Supreme Court to determine whether state action doctrine can be used to circumvent antitrust laws

Georgia case is a struggle between the FTC and state powers

Despite losses at the district and appellate levels, the Federal Trade Commission’s (FTC) fight to enjoin the merger of two hospitals in Albany, Georgia is not over. While a district court in Georgia denied the FTC’s motion for a preliminary injunction in Federal Trade Commission v. Phoebe Putney Health System, Inc., and the 11th Circuit upheld that decision, the Supreme Court announced on June 25 that it would hear the FTC’s appeal.

As a result, the court will consider whether an alleged merger to monopoly of two hospitals—Phoebe Putney Health System and Palmyra Medical Center—can be exempt from antitrust enforcement based on the “state action” doctrine, which holds that certain state-mandated or -directed actions are exempted from antitrust liability. The FTC and critics of the 11th Circuit decision fear that the application of state action immunity in this context will pave the way for future transactions to be structured in a similar way in order to avoid the reach of the antitrust laws.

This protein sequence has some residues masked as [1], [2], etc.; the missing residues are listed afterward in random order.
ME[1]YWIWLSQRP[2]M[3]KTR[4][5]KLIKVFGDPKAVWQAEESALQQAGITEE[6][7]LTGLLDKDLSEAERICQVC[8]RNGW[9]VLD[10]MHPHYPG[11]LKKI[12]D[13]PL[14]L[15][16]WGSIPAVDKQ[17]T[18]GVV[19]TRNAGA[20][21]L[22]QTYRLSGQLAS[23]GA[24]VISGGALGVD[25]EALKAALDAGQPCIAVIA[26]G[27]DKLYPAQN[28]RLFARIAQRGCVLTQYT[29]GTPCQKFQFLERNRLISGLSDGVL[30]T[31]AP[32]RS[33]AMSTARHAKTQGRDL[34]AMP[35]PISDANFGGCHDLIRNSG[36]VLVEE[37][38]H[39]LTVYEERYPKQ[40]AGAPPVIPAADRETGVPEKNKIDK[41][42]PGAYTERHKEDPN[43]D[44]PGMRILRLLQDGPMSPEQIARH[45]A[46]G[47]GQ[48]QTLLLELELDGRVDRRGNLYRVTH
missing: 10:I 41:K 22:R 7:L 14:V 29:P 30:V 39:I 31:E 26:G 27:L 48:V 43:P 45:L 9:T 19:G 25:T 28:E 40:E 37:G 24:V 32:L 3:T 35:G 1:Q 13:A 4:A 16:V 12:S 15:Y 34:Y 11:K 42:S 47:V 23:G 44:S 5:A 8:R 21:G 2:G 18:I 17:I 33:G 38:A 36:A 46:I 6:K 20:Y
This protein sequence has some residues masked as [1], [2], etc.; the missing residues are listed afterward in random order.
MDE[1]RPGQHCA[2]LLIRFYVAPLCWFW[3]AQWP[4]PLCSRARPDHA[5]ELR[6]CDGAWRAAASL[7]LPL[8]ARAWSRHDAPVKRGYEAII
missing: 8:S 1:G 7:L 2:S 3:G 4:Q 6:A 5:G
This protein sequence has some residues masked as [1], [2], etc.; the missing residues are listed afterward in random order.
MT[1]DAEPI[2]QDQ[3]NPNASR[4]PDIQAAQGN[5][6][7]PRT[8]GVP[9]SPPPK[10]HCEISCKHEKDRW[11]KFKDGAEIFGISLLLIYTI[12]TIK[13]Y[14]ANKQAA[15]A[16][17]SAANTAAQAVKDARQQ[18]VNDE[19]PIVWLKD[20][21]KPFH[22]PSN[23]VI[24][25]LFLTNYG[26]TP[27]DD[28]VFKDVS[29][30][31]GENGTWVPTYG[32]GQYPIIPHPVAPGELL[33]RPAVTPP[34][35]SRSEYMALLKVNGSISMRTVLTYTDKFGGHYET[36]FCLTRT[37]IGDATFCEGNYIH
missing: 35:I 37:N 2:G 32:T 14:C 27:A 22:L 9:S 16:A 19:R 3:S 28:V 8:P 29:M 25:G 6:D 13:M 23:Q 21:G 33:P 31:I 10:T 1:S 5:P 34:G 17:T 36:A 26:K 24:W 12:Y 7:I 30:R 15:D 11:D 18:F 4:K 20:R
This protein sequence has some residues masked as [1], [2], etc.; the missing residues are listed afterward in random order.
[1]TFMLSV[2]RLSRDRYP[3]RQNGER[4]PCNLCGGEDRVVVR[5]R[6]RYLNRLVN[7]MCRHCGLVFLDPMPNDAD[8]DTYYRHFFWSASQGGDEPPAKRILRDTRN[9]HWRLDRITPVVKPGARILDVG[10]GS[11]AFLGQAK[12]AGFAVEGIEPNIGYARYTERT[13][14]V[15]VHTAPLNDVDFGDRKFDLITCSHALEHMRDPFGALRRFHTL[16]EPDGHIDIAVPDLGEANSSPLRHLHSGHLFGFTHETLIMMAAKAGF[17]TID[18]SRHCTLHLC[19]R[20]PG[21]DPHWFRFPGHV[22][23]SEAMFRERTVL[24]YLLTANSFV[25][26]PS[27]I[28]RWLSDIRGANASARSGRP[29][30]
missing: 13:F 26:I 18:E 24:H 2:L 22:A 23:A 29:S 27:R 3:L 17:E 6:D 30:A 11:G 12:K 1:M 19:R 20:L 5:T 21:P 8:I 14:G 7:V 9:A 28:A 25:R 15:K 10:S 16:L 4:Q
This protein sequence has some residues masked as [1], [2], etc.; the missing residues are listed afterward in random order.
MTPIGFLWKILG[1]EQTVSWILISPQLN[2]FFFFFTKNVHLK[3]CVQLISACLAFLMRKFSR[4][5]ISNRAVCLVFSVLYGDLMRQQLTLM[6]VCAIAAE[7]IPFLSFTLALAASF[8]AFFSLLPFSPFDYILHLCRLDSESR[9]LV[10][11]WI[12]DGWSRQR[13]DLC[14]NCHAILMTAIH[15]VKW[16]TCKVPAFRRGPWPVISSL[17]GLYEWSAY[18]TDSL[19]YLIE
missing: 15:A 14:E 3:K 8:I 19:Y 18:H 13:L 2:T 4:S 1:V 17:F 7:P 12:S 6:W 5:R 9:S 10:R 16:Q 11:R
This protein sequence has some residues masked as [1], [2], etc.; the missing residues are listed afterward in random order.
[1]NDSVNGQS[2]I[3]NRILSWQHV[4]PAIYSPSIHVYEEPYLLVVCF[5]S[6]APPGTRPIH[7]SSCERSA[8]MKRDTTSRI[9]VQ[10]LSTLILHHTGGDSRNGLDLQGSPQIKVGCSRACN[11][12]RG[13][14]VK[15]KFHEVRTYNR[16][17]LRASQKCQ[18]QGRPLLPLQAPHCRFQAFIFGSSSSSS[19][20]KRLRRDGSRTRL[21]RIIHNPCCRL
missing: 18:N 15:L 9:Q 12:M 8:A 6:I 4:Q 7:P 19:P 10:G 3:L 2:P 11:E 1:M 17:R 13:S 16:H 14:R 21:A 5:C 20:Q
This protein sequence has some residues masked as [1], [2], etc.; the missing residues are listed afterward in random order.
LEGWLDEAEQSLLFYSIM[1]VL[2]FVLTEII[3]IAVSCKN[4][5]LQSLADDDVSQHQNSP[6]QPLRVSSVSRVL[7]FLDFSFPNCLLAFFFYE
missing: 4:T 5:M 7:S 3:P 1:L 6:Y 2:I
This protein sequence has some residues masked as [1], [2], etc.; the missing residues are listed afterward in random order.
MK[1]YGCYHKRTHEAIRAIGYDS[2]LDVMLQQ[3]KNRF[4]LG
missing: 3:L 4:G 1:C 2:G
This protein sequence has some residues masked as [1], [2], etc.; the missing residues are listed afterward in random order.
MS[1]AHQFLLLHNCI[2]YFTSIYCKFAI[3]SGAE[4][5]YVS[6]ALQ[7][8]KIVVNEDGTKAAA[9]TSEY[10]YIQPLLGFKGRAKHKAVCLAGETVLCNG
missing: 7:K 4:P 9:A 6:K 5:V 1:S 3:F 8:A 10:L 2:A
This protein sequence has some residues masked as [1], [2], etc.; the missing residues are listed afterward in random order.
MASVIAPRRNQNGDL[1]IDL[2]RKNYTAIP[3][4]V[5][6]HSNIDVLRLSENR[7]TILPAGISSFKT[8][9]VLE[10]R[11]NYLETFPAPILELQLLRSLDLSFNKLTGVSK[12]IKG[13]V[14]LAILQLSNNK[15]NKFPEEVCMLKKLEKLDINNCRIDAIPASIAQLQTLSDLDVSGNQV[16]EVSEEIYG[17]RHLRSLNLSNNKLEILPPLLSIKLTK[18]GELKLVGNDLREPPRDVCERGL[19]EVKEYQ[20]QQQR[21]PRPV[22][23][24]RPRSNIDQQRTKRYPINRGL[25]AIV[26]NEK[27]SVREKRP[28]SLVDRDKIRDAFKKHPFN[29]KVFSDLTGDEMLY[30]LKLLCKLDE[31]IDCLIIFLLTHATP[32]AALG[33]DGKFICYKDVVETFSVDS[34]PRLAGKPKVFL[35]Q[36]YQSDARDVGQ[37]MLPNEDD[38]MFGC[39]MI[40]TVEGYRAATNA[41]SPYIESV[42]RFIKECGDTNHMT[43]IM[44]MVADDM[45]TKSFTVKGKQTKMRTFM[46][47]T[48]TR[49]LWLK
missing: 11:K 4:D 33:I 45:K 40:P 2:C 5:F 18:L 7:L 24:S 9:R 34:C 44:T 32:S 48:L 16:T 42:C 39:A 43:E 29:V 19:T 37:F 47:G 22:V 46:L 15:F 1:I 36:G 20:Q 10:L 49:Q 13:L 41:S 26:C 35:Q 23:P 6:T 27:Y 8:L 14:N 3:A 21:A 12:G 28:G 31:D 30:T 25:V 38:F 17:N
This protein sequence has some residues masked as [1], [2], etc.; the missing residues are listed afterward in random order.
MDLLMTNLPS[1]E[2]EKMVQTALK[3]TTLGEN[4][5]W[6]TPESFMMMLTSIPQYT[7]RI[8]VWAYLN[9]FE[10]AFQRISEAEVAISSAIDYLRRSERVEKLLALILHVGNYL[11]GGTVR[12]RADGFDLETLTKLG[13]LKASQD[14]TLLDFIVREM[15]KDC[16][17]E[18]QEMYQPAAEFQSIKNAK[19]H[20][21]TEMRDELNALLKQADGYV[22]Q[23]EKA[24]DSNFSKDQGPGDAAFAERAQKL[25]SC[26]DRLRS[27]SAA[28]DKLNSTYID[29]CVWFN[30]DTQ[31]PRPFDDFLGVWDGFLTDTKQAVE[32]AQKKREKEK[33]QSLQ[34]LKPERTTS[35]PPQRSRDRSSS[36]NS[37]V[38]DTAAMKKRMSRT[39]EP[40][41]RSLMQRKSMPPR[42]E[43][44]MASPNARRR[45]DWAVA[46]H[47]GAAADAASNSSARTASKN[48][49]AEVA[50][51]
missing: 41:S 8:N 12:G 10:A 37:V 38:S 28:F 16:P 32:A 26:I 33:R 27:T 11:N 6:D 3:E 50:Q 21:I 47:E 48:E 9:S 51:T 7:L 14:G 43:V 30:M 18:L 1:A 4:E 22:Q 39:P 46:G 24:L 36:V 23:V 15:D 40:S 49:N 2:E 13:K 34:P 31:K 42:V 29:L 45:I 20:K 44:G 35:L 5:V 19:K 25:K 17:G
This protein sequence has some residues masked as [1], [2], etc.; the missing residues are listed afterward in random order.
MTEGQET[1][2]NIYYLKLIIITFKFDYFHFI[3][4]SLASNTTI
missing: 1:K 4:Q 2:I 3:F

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Leigh Oliver

Leigh Oliver is an associate in the Washington D.C. office of Hogan Lovells, with a focus on antitrust and trade regulation law

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Corey Roush

Corey Roush is a partner in the Washington D.C. office of Hogan Lovells, where he focuses on antitrust litigation, white collar criminal defense, corporate governance...

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Logan Breed

Logan Breed is a partner in the Washington D.C. office of Hogan Lovells, concentrating on antitrust clearance of mergers and acquisitions, antitrust litigation, and non-merger...

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